A review of Dangerous Gifts by Gaie Sebold (Solaris, 2013) – originally published in Interzone
Dangerous Gifts is the sequel to Gaie Sebold’s first novel, Babylon Steel. Not only does it carry on in the same tone as its predecessor – a fast-paced fantasy adventure written in the first person from the perspective of her central character, Babylon Steel – but it continues more or less where the first novel leaves off.
Babylon was once the avatar of Babaska, a goddess of war and lust. Now she is the madam of the best brothel in the city of Scalentine having previously spent some years working as a mercenary. In the first novel, due to financial embarrassments, she allowed herself to be hired by Scalentine’s shadowy Diplomatic Section to find and protect Enthemerlee, a young visitor from the world of Incandress.
Incandress is inhabited by two apparently distinct races: the dominant, humanoid Gudain and their servants, the reptilian Ikinchli. However, Enthemerlee is living proof that that the two races are in fact one. For some generations the Gudain have been declining in numbers while the Ikinchli have been increasing. Enthemerlee’s return to Incandress promises the emancipation of the Ikinchli and a possible answer to the barrenness of the Gudain. Inevitably, vested interests would prefer to maintain the status quo by assassinating her. So, Babylon is persuaded to act as her bodyguard at least until she has undergone the rites that will set in motion the changes so desperately needed by her people.
Babylon’s task is complicated by the intervention of a group of xenophobes from Scalentine who are conspiring with conservatives among the Gudain. To make matters worse, the conspiracy is being manipulated by a very nasty capitalist who wants to use Enthemerlee’s assassination as a part of a plan to make a financial killing. On top of all this, Babylon is distracted by the knowledge that most of her brothel’s money is tied up in a silk shipment currently on its way to Scalentine via Incandress and she is anxious about her relationship with Hargur, Chief of Scalentine’s City Militia.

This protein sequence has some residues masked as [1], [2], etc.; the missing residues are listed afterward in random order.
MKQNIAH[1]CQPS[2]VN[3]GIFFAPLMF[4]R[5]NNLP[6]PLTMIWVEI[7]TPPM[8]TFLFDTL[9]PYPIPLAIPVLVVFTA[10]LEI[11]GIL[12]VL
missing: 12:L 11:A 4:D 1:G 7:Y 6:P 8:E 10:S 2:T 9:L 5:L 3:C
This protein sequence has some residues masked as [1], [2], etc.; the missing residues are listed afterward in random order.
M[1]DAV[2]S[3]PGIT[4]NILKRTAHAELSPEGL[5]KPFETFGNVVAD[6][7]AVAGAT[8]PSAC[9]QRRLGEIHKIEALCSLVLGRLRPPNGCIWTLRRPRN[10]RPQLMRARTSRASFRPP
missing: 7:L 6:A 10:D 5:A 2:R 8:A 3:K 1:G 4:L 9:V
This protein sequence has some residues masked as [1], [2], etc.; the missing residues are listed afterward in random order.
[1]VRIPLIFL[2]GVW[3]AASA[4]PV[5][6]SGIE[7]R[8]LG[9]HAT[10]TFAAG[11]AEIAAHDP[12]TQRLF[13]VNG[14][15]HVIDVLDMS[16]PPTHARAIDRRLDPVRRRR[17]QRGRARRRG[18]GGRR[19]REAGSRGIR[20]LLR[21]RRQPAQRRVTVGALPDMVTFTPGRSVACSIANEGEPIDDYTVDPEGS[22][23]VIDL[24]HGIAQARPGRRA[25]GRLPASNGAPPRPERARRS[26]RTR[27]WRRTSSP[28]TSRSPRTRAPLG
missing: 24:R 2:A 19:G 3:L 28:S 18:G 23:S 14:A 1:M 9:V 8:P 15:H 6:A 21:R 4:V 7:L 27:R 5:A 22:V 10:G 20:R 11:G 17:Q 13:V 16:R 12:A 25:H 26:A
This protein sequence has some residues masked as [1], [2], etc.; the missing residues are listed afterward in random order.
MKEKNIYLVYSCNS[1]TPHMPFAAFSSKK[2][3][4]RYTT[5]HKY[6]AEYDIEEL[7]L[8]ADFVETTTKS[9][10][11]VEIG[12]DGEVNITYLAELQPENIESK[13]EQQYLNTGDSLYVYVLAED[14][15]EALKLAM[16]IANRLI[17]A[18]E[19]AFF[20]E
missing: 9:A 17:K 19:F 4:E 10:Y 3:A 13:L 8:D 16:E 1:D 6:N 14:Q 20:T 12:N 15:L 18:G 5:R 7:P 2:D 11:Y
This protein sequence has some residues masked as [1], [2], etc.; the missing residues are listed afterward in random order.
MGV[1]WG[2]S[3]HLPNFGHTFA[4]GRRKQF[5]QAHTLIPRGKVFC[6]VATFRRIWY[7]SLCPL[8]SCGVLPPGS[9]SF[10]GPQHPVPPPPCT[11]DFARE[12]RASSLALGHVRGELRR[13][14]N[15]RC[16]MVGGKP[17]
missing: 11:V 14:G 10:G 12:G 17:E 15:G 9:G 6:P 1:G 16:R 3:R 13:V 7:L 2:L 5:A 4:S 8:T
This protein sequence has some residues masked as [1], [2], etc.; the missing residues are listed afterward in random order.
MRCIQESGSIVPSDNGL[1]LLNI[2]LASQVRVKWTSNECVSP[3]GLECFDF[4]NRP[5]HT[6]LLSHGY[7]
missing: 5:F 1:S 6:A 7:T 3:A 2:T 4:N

It has to be said that Dangerous Gifts is very much a sequel. Much of the character development has already been done in the first novel, so while this novel could certainly be read on its own, the reader would get a fuller idea of the main characters and their relationships by reading Babylon Steel first. Having said that, Sebold has not allowed her story to suffer the fate of many mid-series novels. There is a clear and satisfying resolution of the story lines that were posited at the beginning of the novel.
At the same time, there is promise of more to come. Scalentine’s Diplomatic Section clearly have their claws into Babylon now, and it seems unlikely that they will leave her alone. In both novels, Sebold has teased us with intriguing hints about the abilities of Darask Fain, the Section’s representative; there is certainly scope for her to expand on those hints. Babaska clearly believes she has unfinished business with Babylon. And Babylon’s friend the mad magician Mokraine is giving her cryptic warnings of arcane dangers that lie ahead.
I enjoyed this novel almost as much as its predecessor. Gaie Sebold continues to offer us well-paced action and vivid descriptions. And Babylon Steel is a very engaging narrator who lightens the story with amusing one-liners about the characters and situations she finds herself involved with. In summary, Dangerous Gifts is an enjoyable and satisfying read.